UK: Fireside Chat With Elizabeth Denham At Dentons, London
Last Updated: 2 November 2017

Elizabeth Denham, the UK Information Commissioner, spoke with Nick Graham, who leads the Dentons Privacy and Cyber Security group, at IAPP KnowledgeNet hosted by Dentons last week. The Fireside Chat was attended by more than 170 people and ranged from the DP Bill to Brexit and the GDPR. Elizabeth covered many of the current issues and priorities for the ICO. Here is a summary of the key points:

  • Resource: The ICO acknowledged that it (and everyone else?) is feeling "GDPR battle-worn" and facing resource challenges. It has seen a large increase in volume of work (34% increase in breach notifications; 12% increase in case work) combined with a 30% loss of technical staff in the last six months.
  • Restructure: The ICO has gone through a restructure; in addition to new executive leaders and a new general counsel, the ICO has also introduced a new tech strategist team.
  • Enforcement: A new Regulatory Action Policy will be released for consultation early next year – this should be a good indicator of where the ICO will prioritise enforcement actions.
  • Strategy: The ICO has developed a new Information Rights Strategic Plan which sets out its priorities. The main aim moving forward will be to make strategic files a higher priority as these files make a difference on policy. One strategic file the ICO is currently investigating is the impact of social media and analytics on voting.
  • New office: The ICO has opened a London office so that it can be close to parliament and the government during the GDPR and Brexit roll-out. The Parliament and Government Affairs team is based in London.
  • New staff: The ICO wants to hire and retain more staff in preparation for the GDPR. It is also interested in receiving secondment opportunities.
  • Transition to GDPR: Confirmation that there will not be a "grace period" for enforcement post 25 May 2018 but that the ICO will continue to apply a "proportionate, reasonable and risk-based" approach to enforcement. The ICO will look for evidence of a compliance-building programme; not expecting perfection from day one but text has been available for two years so companies should not expect a free ride. If there is a serious breach, the ICO will look at what has been done to prevent this.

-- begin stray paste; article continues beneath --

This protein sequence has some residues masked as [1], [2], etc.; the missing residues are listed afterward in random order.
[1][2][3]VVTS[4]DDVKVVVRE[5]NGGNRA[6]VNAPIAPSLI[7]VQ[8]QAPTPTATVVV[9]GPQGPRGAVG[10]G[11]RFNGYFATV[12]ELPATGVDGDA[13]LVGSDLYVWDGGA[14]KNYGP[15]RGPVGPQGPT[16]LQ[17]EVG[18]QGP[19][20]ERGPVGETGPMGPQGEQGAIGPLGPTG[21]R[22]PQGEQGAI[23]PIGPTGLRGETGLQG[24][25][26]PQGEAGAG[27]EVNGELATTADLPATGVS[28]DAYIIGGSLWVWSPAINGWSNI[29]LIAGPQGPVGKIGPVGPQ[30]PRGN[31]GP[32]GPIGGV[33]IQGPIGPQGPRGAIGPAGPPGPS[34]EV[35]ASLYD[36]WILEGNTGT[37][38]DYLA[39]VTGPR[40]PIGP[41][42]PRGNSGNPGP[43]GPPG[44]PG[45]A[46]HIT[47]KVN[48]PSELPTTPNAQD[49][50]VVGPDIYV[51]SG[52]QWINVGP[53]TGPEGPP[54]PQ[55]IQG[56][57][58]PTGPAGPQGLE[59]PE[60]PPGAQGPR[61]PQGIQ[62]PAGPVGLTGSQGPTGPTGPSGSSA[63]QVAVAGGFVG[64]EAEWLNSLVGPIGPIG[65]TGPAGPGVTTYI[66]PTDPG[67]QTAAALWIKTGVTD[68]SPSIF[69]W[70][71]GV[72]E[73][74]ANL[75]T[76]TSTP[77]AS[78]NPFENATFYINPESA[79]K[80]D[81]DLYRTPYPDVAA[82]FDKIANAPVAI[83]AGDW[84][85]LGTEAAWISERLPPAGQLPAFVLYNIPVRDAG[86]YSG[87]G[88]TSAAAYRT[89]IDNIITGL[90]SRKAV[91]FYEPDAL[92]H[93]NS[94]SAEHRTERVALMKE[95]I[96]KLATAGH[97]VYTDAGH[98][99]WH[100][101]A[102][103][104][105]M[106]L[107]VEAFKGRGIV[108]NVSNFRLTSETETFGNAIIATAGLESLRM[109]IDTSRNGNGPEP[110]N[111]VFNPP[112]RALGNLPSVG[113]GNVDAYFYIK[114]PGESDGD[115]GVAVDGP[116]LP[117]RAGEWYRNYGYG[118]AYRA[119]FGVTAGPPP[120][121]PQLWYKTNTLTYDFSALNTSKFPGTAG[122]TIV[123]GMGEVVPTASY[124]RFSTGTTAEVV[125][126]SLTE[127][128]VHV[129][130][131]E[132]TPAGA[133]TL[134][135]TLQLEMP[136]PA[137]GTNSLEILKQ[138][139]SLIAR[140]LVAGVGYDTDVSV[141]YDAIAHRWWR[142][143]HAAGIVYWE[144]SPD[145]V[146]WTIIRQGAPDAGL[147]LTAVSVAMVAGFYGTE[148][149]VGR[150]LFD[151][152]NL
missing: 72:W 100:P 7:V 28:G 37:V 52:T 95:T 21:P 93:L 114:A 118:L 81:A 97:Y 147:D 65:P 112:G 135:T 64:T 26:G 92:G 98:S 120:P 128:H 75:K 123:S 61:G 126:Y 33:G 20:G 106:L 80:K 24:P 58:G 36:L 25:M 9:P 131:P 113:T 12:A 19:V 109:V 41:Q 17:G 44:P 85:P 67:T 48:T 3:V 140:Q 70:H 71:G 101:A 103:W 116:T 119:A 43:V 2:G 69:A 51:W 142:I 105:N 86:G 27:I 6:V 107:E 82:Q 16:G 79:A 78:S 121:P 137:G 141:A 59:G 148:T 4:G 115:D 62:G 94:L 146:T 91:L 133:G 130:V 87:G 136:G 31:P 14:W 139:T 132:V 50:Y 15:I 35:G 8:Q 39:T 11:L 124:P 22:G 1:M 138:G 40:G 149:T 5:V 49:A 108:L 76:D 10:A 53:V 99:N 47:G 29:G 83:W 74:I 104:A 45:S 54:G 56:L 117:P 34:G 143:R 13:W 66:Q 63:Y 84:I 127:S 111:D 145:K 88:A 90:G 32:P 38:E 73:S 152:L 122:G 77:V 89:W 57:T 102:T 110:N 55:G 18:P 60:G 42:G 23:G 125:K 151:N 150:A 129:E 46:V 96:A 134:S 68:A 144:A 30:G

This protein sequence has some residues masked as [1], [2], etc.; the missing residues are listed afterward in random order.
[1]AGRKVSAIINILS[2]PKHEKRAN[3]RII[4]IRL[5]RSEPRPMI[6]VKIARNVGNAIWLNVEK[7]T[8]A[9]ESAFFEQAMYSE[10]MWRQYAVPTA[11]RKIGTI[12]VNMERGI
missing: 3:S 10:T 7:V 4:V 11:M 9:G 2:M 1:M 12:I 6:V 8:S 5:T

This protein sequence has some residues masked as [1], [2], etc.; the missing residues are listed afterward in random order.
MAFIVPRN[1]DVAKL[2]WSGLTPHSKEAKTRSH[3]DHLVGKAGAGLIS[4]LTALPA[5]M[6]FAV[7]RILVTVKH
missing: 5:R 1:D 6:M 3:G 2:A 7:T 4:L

• Breach notification: 72-hour breach notification period will mean that initial notifications are not expected to be "full" – initial headlines only – and notifications will be an iterative process. The ICO is operating a "trial" breach notifications telephone hotline to aid it in assessing what internal resource it will need in order to deal with the increased volume of breach notifications.
  • WP29: The ICO has taken a lead on various WP29 guidance and expects to "anglicise" opinions once they are finalised – query whether this will include application of ICO "pragmatism" to WP29 position?
  • Global role: The ICO wants to "continue [its] influence as long as [it] possibly can and beyond." Elizabeth acknowledged that the current relationship with the EU was one of uncharted waters and that a country has never left the EU but wanted to continue to influence.
  • Regulatory sandbox: The ICO is proactively developing a regulatory "sandbox" model to allow businesses to test technologies/products without form of enforcement. Looking at the model currently deployed by the FCA, she acknowledged that "in order to be agile and tech savvy we need to have a place for companies to test their ideas".
  • Fees are coming: The ICO is hoping that legislation is introduced to support the new fee structure. Revenue is required to fund the ICO.
  • DP Bill: Elizabeth acknowledged that many people are frustrated with the UK DP Bill but explained that, in her view, it was a complicated piece of law (trying to cover lots of ground) and is a little "rushed". The Bill was drafted for lawyers and experts, not the public. The best approach would be to break it down and work out what sections are most relevant to the party reading it.
  • Privacy seals: The ICO is leading on WP29 guidance with draft due early 2018. The ICO plan for 2018/2019 is an accountability certification/governance certification, looking at practice adopted in BCRs/CBPRs /Canada and Australia regarding governance and accountability. The ICO sees this as the common thread that allows international firms to link differing privacy regimes together.
  • BCRs: The ICO still has a backlog and additional resource is being applied to it. But 85% of all BCR applications across EU are made through the ICO. The ICO is "still in the business" of BCRs. In due course, it expects there to be further "templates" to assist in speeding up the process but there is no indication of timing on this.
  • Children: As soon as the staffing issue is resolved, this area will receive more attention but right now the focus is on the wider GDPR implications. 
  • Outsourcing DPOs: The ICO has no issues with this approach, provided that an organisation is compliant with the GDPR.

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